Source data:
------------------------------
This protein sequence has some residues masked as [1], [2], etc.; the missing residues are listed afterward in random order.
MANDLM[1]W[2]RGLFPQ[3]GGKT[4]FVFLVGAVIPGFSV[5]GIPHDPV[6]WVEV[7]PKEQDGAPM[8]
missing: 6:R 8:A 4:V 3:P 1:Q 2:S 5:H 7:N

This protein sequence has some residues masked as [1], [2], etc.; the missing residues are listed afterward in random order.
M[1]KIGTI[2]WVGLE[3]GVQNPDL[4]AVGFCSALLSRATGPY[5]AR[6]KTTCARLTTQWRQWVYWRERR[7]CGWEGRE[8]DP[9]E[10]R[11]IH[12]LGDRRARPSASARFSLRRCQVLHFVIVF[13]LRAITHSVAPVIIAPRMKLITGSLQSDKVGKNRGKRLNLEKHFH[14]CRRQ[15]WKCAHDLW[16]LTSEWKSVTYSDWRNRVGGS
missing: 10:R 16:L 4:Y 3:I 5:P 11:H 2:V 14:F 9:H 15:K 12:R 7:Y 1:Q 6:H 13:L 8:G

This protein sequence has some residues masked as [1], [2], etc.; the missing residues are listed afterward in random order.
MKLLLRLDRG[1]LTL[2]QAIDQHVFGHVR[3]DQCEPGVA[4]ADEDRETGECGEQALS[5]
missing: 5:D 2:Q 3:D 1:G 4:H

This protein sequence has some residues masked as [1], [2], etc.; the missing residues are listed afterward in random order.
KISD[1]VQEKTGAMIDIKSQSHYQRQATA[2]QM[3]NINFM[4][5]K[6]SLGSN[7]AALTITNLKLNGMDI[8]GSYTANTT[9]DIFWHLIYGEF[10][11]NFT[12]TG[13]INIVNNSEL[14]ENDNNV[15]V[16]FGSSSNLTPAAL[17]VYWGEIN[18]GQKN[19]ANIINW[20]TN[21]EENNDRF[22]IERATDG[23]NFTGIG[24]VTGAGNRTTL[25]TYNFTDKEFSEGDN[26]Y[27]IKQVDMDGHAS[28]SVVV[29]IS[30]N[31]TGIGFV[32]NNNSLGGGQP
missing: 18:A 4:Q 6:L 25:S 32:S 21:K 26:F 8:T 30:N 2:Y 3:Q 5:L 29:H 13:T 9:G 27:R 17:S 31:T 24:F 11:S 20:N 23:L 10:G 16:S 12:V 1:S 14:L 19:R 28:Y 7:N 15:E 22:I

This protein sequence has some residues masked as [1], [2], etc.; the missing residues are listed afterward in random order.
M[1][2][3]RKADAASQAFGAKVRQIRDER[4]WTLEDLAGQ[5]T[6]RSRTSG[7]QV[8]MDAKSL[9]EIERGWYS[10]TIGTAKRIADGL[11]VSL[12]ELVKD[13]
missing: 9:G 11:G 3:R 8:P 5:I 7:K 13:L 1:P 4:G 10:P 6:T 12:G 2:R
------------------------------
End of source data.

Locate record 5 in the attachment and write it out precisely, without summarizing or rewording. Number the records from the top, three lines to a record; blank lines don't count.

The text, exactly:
This protein sequence has some residues masked as [1], [2], etc.; the missing residues are listed afterward in random order.
M[1][2][3]RKADAASQAFGAKVRQIRDER[4]WTLEDLAGQ[5]T[6]RSRTSG[7]QV[8]MDAKSL[9]EIERGWYS[10]TIGTAKRIADGL[11]VSL[12]ELVKD[13]
missing: 9:G 11:G 3:R 8:P 5:I 7:K 13:L 1:P 4:G 10:P 6:T 12:G 2:R